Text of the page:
But there is some evidence that the cloth may have been in Besancon, France prior to 1356.http://www.shroud.com/pdfs/n67part6.pdf
The Turin Shroud is about fourteen feet long and three and a half feet wide. As a burial shroud it is long enough on which to lay the body of a man on his back with his feet at one end and his head near the middle. The cloth is long enough to bring it across the front of body and back down to his feet. Its width is enough to cover him completely if his arms are not extended.
The earliest reference may be the Hymn of the Pearl, often attributed by scholars to Bardesane of Edessa, a Gnostic poet, perhaps as early as A.D. 216. This poems describes Jesus’ burial garment with two images, front and back. In the late 6th century, Evagrius Scholasticus’ Ecclesiastical History mentions that Edessa was protected by a “divinely wrought portrait” (acheiropoieton) sent by Jesus to Abgar, the king of Edessa. http://www.shroud.com/pdfs/dreisbc2.pdf
A 6th century apocryphal text, the Acts of Thaddeus describes the “divinely wrought portrait” as an large image-bearing cloth. It describes the cloth as a tetradiplon, meaning folded into fours doubled (a fold of eight layers). A fourteen-foot long cloth, thus folded, would be just about the right size for a portrait. Moreover, the Acts goes on to use the word sindon. This is important for it is the word sindon is used in the synoptic Gospels for burial shroud. http://greatshroudofturinfaq.com/Histor ... iplon.html
In A.D. 730, John of Damascus, a priest and monk who served as an advisor to the Muslim Caliph of Damascus, wrote his famous Apologetic Treatises against those Decrying the Holy Images. He describes the same cloth as a himation. An himation was a long rectangular cloth worn as sleeveless garment in ancient Greece and well into the middle Byzantine era. Similar to a toga, but shorter, it was often used as a garment in iconography of Christ or other biblical persons. http://en.wikipedia.org/wiki/Himation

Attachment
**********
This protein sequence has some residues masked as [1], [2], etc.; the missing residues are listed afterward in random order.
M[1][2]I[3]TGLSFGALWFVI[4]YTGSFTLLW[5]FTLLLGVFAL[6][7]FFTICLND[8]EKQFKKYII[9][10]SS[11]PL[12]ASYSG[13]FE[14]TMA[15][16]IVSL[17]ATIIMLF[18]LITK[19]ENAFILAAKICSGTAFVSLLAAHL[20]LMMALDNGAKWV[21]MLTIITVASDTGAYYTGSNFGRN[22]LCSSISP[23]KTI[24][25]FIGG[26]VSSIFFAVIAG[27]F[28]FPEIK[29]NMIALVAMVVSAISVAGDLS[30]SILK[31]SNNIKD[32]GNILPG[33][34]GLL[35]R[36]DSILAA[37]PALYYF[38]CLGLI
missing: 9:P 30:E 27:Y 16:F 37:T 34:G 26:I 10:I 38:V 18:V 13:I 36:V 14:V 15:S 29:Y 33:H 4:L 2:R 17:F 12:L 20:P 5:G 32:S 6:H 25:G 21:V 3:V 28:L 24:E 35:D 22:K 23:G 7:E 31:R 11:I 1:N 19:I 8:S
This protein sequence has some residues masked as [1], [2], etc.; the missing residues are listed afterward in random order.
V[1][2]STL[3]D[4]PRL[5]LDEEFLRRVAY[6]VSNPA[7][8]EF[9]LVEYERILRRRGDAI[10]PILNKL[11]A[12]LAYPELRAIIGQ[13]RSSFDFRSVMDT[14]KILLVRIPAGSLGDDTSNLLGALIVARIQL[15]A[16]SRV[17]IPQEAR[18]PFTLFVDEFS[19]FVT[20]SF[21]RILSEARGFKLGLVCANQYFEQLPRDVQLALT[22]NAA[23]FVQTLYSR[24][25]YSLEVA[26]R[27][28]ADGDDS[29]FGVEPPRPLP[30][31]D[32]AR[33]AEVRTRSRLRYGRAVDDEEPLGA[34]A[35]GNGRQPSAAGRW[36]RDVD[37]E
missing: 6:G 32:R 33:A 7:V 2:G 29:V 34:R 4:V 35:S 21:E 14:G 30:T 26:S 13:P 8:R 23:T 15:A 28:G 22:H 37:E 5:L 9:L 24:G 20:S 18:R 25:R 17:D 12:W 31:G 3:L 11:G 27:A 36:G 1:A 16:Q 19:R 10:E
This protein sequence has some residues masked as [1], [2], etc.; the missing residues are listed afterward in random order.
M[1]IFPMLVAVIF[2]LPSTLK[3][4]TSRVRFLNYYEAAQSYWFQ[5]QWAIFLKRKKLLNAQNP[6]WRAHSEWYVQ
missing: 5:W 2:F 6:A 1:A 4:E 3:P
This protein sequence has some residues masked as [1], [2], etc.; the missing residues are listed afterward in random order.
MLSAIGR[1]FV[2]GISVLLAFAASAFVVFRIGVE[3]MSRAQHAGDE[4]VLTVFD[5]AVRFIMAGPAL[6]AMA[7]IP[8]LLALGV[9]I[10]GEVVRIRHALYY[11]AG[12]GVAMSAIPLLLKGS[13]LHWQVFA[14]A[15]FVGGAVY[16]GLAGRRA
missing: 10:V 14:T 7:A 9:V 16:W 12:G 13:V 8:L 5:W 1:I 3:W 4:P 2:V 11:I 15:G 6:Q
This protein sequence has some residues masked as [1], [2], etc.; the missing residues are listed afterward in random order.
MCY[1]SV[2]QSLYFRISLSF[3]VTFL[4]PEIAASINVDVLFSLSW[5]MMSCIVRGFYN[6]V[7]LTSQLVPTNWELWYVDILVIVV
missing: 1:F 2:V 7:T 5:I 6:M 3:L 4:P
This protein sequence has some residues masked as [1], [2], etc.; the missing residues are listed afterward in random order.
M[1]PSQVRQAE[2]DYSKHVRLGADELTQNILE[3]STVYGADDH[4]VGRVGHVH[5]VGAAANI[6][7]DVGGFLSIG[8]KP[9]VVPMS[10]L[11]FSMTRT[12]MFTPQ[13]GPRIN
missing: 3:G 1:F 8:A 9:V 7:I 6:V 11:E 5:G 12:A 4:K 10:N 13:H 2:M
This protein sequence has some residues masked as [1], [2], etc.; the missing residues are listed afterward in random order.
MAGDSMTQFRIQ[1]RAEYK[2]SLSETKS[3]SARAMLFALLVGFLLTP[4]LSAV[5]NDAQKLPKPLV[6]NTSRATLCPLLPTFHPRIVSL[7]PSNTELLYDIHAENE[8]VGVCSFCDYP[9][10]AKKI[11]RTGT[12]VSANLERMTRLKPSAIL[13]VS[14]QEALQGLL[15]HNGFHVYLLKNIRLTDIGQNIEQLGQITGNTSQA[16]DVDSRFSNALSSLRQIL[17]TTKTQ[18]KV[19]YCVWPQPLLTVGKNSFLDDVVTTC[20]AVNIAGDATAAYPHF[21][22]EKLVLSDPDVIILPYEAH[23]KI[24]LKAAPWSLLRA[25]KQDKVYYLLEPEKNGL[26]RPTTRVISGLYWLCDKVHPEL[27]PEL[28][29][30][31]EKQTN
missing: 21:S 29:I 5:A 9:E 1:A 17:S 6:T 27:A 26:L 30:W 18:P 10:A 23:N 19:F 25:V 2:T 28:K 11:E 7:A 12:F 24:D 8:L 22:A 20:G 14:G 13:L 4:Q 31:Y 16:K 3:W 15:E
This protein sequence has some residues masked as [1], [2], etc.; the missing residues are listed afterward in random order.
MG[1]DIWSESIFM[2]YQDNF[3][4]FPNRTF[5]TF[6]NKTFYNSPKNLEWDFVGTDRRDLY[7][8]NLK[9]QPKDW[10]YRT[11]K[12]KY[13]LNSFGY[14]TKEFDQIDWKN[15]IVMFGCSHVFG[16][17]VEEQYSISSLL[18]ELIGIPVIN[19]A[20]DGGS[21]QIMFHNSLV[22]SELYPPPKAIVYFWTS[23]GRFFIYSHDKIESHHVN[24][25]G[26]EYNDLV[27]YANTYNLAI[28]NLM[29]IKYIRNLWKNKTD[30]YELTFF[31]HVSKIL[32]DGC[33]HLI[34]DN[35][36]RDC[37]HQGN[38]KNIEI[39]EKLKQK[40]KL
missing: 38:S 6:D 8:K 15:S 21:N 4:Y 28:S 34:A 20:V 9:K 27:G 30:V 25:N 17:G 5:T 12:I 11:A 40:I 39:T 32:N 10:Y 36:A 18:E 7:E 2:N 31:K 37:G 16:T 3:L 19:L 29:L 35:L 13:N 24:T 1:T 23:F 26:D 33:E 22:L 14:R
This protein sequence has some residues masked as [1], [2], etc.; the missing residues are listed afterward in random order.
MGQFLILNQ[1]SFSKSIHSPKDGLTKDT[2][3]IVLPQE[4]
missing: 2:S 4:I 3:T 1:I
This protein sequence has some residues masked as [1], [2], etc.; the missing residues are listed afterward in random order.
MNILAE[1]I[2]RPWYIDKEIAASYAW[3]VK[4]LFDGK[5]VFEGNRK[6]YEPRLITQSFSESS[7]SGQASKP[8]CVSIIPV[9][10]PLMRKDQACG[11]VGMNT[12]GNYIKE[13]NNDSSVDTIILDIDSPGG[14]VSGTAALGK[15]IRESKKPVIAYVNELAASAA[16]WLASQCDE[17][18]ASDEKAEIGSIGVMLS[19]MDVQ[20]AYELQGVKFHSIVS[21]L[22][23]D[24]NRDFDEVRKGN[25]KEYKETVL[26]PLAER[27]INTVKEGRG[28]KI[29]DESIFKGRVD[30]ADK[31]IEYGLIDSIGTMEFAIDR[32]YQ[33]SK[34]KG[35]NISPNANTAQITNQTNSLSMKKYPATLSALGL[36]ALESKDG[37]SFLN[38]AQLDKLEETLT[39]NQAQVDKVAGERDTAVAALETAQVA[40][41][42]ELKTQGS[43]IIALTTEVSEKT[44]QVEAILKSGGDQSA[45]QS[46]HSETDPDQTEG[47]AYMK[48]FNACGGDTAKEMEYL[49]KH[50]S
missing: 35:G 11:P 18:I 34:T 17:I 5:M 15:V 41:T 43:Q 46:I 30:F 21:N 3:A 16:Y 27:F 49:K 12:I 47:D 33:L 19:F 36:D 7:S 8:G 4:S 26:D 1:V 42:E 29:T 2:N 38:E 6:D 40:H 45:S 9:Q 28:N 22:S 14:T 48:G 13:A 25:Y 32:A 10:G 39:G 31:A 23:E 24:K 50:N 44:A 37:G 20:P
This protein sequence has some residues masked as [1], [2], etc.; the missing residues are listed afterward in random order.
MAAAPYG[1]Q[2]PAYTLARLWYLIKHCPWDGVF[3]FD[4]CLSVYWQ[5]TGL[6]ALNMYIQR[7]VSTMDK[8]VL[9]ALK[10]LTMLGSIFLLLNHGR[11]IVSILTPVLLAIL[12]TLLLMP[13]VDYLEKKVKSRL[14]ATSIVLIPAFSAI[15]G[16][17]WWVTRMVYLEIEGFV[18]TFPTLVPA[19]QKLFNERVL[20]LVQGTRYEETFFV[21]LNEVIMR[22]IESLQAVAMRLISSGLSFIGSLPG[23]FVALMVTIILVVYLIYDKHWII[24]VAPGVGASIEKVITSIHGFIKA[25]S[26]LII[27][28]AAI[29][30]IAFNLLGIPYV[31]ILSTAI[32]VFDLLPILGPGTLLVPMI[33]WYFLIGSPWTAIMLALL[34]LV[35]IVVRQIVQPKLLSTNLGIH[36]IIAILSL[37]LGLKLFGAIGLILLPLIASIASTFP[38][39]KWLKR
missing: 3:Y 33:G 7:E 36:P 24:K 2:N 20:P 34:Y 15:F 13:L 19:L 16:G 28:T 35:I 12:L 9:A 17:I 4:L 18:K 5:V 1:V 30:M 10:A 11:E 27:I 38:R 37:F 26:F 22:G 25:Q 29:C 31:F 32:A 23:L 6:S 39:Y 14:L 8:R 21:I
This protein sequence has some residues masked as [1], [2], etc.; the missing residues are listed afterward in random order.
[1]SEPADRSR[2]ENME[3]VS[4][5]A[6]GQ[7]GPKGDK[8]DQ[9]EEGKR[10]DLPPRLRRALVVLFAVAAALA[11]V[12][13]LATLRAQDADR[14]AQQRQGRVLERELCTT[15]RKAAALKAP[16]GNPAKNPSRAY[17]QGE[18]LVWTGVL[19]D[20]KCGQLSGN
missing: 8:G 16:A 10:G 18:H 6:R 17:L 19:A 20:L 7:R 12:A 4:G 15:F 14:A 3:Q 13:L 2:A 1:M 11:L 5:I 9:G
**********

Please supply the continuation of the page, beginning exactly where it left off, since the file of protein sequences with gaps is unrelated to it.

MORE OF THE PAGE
One of the illationes used in a late 7th century rite, The Mozarabic Rite speaks of an imaged cloth: “Peter ran with John to the tomb and saw the recent imprints of the dead and risen man on the linens.” Pope Stephen II, who reigned from 752 to 757, wrote that Christ had “spread out his entire body on a linen cloth that was white as snow.
On this cloth, marvelous as it is to see . . . the glorious image of the Lord's face, and the length of his entire and most noble body, has been divinely transferred.”
On August 16, 944, the very day after the image-bearing cloth arrived in Constantinople from Edessa, Gregory Referendarius, the archdeacon of Constantinople’s great cathedral, Hagia Sophia, gave a sermon in which he described the cloth as having the likeness of a man with a side wound, a clear reference to a full body image.
There are many references to it after that that clearly support the case that a large, shroud-size cloth with an image believed to be that of Jesus, was brought from Edessa and was kept in Constantinople for about 250 years. http://www.shroudofturin4journalists.com/article.pdf